Today I experienced something I learned about in a Services Marketing course while doing my MBA at Laurier. It’s what’s called “Service Failure.” I’m sure you’ve all experienced it one time or another.
This is when a service business promises you a certain experience, then fails to deliver.
In this case, it was a not-to-be named local haircutting salon I’ve been going to for a year or so. I always make an appointment, arrive on time, and typically wait 10-15 minutes before being started on.
Anyone who knows me is aware of my strict adherence to deadlines and schedules and my general annoyance at people who don’t.
To me, making an appointment with someone is a promise that they will be available at the specified time, barring an unforeseen calamity.
Nonetheless, I put up with the 10-15 minute wait because most places aren’t much better.
Well, today I came in on time, as usual, and was told, “Just finishing up here. Have a seat and I’ll be with you shortly.” I sat down, texted a bit, watched the general goings on. Then I went outside, and started talking to my girlfriend on the phone.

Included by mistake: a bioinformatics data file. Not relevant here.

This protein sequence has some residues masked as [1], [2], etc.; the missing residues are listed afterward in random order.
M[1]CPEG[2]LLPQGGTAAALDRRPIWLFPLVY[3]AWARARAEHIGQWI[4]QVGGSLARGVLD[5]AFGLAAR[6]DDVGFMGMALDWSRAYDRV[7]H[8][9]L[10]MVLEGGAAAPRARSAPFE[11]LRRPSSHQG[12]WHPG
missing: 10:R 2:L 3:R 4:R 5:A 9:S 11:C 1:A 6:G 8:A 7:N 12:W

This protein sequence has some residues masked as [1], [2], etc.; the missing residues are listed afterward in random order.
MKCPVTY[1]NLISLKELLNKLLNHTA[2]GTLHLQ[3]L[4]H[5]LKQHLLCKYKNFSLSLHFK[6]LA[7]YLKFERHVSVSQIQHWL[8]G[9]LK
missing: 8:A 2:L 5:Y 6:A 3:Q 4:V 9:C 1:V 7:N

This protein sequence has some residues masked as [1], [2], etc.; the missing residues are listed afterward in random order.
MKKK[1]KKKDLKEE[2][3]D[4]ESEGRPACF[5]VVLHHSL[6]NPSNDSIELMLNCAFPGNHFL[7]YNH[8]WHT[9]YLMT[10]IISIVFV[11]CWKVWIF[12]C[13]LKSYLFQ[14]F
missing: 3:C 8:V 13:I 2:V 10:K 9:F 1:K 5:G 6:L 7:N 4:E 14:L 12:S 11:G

After talking on the phone for a while I looked at my watch and noticed over half an hour had passed since I arrived. I looked in and my haircutter was still cutting the last person’s hair.
So I left. They called me later on and asked what happened. I explained to them a half hour wait was unacceptable and I wouldn’t be coming back. They offered a free haircut, but obviously it’s too late at that point.
This is a service failure handled incorrectly. You see, we also learned in the course about a “service recovery.” This is a failure that you turn around into something that makes the customer happy.
What they should have done is realize when I came in that they wouldn’t be able to get me started within a reasonable amount of time. Then, they should have offered to reschedule the appointment, and possibly offer compensation for the wasted visit. Or, even better, they could have called me earlier in the day to reschedule when they realized they were running behind. Better still, they could be more realistic about their scheduling so they actually finish their appointments on time.
If you own a service-based business, pay attention to the promises you make and what you deliver. Customers aren’t all that demanding. They don’t need their expectations exceeded - just met - consistently.
If anyone knows of any good hair cutting places within walking distance of Uptown Waterloo, let me know.